So Hahnemann and some outstanding homeopaths wanted to account for the action of homeopathic preparations on the human organism, and they were guided by their a priori ideas, whereas most of homeopaths, we’d like to say the overwhelming majority of them, considered homeopathy as empiricism like phytotherapy or chemotherapy. In general, medicine as well as other applied sciences can answer such questions as «what» and «how», but a mysterious «why» remains (forever, probably) in the area of suppositions and guesses. Hahnemann used the terms and ideas of the preceding medicine, where such words as «emanation», «ethereal bodies», etc. were common notions in the lexicon of European physicians of various specializations — things inherited mostly from medieval alchemists and hermeneutists. In that case all medicine ought to be stylized as an imitation of occultism. Ancient Greek and Roman physicians had considerable empirical material collected, and yet they sent their patients to Aesculapius’ temples. The priests of those temples had great knowledge in medicine and a pagan creed, but because of this fact we cannot draw together pharmacology and idolatry.

It must be said that the notions of ether as a special element, and of ethereal bodies as an intangible substance, were widespread in science up to the half of 19-th century. Some theologians wishing to stress soul immateriality compared souls with ethereal bodies. Nowadays, these terms are out of usage in scientific works and may be found in occultist’s books.

European medicine has borrowed a lot from the native people of European colonies, who are well acquainted with the characteristics of the local flora. The scientists have been interested in sets of remedies and methods of treatment used by the local people rather than in their believes in sickness materialization into snakes and pangolins and curing only through forcing them out by shaman’s tampering.

Paracelsus, the father of modern chemotherapy, gave an occult world model in his theoretical works. But it does not mean that we ought to state that a doctor from our polyclinic, prescribing mainly chemical medicines, is a magic follower. Famous Russian physicist Tsiolkovsky, the creator of the first spacecraft projects, considered space from the point of view of either theosophy or spiritism. However, modern science borrowed his ideas of making spacecraft, but not his demonology images of space. But the main confirmation of homeopathy as clear empiricism and its rehabilitation are based on the attitude of distinguished Orthodoxy persons towards homeopathy. Among them we can mention such outstanding personalities as Khomyakov, who treated his peasants with homeopathic remedies; Pirogov, who always had a set of homeopathic remedies on him during his trips; St. Ioann of Kronstadt, who consecrated the first homeopathic clinic in St-Petersberg and was the honorary fellow of Homeopathic Society; Theophan Zatvornik, who used homeopathic remedies successfully (it is significant that in one of his private letters he rejected any connection between homeopathy and mesmerism); Saint bishop Ignaty Brianchaninov, who gave homeopathic remedies to his patients. Saint martyr Tsar Nicholas II patronized homeopathy. Such Georgian patriarchs as Kallistrat and Ephrem used homeopathic remedies as well.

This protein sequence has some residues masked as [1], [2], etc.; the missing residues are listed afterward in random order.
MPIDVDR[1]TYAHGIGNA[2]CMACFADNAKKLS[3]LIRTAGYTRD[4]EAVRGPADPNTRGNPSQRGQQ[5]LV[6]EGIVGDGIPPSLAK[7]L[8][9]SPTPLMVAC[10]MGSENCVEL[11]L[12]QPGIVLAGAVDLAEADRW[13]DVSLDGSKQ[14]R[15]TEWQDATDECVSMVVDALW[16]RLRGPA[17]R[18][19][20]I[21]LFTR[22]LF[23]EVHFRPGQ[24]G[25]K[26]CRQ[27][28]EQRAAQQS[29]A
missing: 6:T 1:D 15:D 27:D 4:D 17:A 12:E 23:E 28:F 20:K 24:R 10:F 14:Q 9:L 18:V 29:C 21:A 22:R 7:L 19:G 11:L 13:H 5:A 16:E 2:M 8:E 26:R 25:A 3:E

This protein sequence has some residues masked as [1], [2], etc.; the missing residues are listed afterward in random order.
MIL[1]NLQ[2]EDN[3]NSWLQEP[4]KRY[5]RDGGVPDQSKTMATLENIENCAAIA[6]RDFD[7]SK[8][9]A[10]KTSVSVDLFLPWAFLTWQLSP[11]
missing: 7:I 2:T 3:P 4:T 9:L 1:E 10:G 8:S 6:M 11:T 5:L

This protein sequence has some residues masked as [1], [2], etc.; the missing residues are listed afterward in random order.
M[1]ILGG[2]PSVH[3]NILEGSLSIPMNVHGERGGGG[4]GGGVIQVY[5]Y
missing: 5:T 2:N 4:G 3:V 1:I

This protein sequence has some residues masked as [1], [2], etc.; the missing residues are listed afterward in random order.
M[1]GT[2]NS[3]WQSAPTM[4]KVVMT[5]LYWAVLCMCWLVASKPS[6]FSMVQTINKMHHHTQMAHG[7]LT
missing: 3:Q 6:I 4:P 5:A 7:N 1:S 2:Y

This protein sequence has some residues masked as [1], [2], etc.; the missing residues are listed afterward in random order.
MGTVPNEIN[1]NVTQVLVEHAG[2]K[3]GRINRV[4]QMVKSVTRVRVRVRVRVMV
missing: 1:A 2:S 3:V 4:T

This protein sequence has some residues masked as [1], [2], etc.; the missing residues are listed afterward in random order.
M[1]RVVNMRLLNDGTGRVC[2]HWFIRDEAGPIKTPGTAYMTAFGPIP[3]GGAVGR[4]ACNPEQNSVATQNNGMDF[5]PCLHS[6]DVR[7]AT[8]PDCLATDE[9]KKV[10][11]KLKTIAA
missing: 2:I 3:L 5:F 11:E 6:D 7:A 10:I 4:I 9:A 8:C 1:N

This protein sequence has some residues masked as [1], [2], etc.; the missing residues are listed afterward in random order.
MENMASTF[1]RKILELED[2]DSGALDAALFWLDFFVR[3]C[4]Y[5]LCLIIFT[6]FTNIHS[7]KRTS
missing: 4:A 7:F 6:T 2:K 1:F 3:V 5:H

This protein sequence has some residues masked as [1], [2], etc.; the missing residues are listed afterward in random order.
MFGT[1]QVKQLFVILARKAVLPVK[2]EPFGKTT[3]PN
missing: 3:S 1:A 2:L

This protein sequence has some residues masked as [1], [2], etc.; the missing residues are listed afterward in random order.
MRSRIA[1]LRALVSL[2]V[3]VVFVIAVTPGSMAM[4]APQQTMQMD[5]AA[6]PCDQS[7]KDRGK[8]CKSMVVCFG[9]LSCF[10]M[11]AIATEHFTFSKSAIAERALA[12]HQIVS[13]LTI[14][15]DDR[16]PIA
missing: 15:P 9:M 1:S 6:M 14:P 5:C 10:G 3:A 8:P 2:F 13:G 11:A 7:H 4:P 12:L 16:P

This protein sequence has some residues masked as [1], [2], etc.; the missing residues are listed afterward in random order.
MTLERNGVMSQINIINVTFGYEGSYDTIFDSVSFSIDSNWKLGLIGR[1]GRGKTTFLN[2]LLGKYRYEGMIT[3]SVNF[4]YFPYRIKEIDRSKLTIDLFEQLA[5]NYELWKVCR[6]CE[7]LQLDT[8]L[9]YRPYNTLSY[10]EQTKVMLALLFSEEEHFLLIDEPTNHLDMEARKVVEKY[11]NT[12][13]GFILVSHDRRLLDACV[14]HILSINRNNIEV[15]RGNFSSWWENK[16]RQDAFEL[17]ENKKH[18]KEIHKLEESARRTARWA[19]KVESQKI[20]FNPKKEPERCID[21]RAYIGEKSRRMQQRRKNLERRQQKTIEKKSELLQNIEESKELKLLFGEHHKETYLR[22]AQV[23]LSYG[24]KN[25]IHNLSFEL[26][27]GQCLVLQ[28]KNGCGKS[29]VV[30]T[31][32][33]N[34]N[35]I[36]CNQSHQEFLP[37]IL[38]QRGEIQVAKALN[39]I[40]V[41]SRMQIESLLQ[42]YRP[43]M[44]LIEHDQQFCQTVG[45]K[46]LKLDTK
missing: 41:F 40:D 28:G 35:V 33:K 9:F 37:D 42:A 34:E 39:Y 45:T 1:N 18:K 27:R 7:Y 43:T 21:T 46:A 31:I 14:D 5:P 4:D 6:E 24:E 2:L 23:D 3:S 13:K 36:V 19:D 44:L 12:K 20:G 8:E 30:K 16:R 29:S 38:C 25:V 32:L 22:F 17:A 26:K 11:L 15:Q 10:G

I’ll tell one story. In the 1950s it was very difficult to get clerical literature, and some lady, closely connected with the supreme hierarchy of Russian Church, took an occasion, — a patriarch Alexis I arrival to Georgia — and asked him to send her a book by Ignaty Brianchaninov through some familiar persons. I don’t know exactly how and whom this request was delivered to, but some time passed and she got a package, where the homeopathic medicine «Ignatia» was found.

There were two homeopaths among the people close to St. Blessed Matrona. She also had a favorable attitude towards some homeopath with a shady reputation from the view of Christianity. And she sent her spiritual daughter to him for homeopathic remedies. This fact is mentioned in detail in the memoirs of Blessed Matrona, written by the witnesses of her life.

If homeopathy had been really bounded up with occultism and demonism, the Saint ascetics would have felt spiritual danger of such curing and, with the help of God’s Grace, would have felt spiritual stink of such medicine, as of everything either connecting with or concerning the devil. St. Ioann of Kronstadt cast out demons; was it possible for the devil to deceive him with homeopathy? St. Ignaty Brianchaninov teached in his books how to distinguish various actions of spirits (light and dark) on the human soul; was it possible for him not to recognize the demon’s acting, but to assist the demon unintentionally by approving homeopathic remedies? I think there is enough authority of the Saints mentioned here to settle the question. Our time has not given a second Ioann of Kronstadt, yet generated a great number of pygmies, who have neither spiritual experience nor knowledge of Holy Fathers’ works but who self-confidently reject the things they do not understand.

Назад| Оглавление | Далее